Is cleaning a surface contamination a “repair”? In other words, does “direct physical loss or damage” refer to permanent alteration of property that can only be remedied by repair or replacement and not to simple impairment of the use of that property?

From my book “When Words Collide: Resolving Insurance Coverage and Claims Disputes”:

Intent

When reading an insurance contract, what is the intent of the parties, from a coverage standpoint, expressed by structure, syntax, semantics, and context of the policy language? In a general sense, that’s an easy question. The intent of most insurers is to cover what was actuarially contemplated by the premium charged. The intent of most insureds is to cover every event that results in financial loss. As expressed in the Dedication of this book by California Chief Justice Malcolm Lucas, “No one knows what evil lurks in the hearts of men…but it’s all insured.”

Needless to say, insureds are not happy when a claim is denied and insurers are not happy when they are compelled to pay for a claim not contemplated by the actuarial department and the drafters of the policy form. Insureds can minimize their grief by recognizing that insurance is not a commodity and that the adage “You get what you pay for” often holds true. You bought cheap, you got cheap. Insurers can reduce the likelihood of continuing interpretive misery by, as outlined in the last chapter, revising the policy language that resulted in unintended coverage.

The legal system takes a more pragmatic view of what is meant by “intent” of the parties when it comes to interpreting a contract, specifically an insurance contract. In determining coverage, or lack thereof, the judicial consensus, by word if not by action, is that the first goal is to identify the intent of the parties entering into the insurance contract. In doing so, most courts will try to determine the meaning of words and phrases within the four corners of the policy via a literal reading of the form language in its plain and ordinary meaning and within the context of the facts of the claim….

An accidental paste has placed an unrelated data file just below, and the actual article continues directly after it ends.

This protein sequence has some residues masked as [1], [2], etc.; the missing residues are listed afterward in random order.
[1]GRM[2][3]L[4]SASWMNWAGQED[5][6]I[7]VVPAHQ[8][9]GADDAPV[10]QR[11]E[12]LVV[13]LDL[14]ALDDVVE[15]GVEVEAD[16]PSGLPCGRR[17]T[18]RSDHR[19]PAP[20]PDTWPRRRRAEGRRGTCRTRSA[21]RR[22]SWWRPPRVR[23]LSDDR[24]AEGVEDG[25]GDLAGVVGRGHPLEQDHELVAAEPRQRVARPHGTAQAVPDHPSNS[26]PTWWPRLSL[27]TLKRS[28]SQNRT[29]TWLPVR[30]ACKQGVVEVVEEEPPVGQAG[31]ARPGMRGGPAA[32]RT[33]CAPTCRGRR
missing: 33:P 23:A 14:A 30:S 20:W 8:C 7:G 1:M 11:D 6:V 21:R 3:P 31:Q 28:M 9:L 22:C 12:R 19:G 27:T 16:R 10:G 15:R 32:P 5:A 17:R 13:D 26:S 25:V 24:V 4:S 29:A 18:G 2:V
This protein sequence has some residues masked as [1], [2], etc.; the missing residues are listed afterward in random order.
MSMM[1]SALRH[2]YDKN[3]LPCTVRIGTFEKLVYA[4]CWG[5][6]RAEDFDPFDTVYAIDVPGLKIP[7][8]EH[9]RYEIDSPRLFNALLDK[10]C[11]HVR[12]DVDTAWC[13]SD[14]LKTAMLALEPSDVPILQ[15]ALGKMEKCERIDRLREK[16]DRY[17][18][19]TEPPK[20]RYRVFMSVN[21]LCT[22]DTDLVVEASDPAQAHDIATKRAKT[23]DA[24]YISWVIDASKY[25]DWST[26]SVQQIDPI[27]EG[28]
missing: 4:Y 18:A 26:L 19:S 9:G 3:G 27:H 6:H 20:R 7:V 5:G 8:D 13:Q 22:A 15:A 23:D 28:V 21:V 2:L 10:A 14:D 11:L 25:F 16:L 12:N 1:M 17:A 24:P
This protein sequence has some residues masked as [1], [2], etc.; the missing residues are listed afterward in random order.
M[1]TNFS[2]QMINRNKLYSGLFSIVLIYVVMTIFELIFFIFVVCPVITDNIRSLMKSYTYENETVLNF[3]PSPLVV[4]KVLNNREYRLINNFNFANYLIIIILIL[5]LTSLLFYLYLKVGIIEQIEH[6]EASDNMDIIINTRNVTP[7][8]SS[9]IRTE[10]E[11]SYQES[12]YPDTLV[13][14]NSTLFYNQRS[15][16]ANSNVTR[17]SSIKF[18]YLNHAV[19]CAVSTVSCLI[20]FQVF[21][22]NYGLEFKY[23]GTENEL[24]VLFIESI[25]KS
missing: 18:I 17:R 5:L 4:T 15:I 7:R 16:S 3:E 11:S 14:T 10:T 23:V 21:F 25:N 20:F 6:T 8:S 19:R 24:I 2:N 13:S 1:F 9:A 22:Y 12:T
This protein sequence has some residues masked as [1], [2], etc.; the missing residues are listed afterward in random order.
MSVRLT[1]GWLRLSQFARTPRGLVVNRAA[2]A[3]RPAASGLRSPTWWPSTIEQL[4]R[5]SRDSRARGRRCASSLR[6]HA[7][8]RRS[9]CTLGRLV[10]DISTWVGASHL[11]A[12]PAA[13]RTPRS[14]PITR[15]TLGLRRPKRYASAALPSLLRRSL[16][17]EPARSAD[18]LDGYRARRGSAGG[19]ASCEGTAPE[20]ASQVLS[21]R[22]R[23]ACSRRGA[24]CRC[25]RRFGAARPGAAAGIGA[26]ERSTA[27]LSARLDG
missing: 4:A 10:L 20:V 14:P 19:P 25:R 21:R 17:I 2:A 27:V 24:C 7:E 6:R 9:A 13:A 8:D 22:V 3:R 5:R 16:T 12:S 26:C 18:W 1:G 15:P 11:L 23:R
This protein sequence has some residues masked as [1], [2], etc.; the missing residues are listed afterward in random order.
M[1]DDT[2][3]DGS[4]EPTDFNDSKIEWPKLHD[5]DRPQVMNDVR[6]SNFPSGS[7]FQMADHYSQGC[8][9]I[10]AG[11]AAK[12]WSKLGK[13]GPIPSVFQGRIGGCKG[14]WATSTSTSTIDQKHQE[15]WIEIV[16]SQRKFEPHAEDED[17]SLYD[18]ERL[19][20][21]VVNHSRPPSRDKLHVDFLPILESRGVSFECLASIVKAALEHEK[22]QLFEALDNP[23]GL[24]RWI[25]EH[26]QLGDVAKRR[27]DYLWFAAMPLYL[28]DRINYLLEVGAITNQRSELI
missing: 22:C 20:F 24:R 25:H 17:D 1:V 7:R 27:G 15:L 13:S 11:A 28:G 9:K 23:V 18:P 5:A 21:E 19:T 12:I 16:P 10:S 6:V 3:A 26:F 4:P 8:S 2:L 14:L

So, what is the intent of the ISO CP 00 30 business income form when it comes to coverage for viral surface contamination? The primary business income overage is triggered by “direct physical loss or damage” to property on the premises. Coverage applies during the “suspension of operations,” a term defined as [emphasis added]:

“Period of restoration” means the period of time that:

a. Begins:

     (1) 72 hours after the time of direct physical loss or damage for Business Income Coverage; or

     (2) Immediately after the time of direct physical loss or damage for Extra Expense Coverage;

     caused by or resulting from any Covered Cause of Loss at the described premises; and

b. Ends on the earlier of:

     (1) The date when the property at the described premises should be repaired, rebuilt or replaced with reasonable speed and similar quality; or

     (2) The date when business is resumed at a new permanent location.

The consensus is that the viral contamination can usually be removed from the surface of property by simple disinfection. Even in the absence of that, the virus allegedly dies of its own accord within about 3 days. That sounds less like “direct physical damage” and more like an indirect loss involving simple temporary impairment of the use of the property.

The time period for coverage is based on when property should be “repaired, rebuilt or replaced.” Does simply cleaning temporarily impaired property surfaces constitute repair, rebuilding or replacement? Or does “direct physical damage” refer only to a permanent alteration of property that must be remedied by actual repair or replacement and not just a temporary impairment of the use of that property?

Based on the logic of this analysis, one could argue that this coverage was never intended to apply to “damage” that can be remedied by the use of Clorox wipes in a matter of hours in most businesses. In other words, the language in this definition refers to “direct physical damage” that requires an actual repair or replacement of the damaged property.

For a deeper dive into these issues:

Additional articles on the insurance implications of the COVID-19 pandemic can be found on my blog at www.InsuranceCommentary.com.

Note: Any of my blog articles can be reprinted without express permission if properly attributed and the copyright notice included, as outlined on my blog Reprints page.

The following two tabs change content below.

Bill Wilson

Founder at InsuranceCommentary.com
One of the premier insurance educators in America on form, coverage, and technical issues; Founder and director of the Big “I” Virtual University; Retired Assoc. VP of Education and Research from Independent Insurance Agents & Brokers of America. Reprint Request Information

Latest posts by Bill Wilson (see all)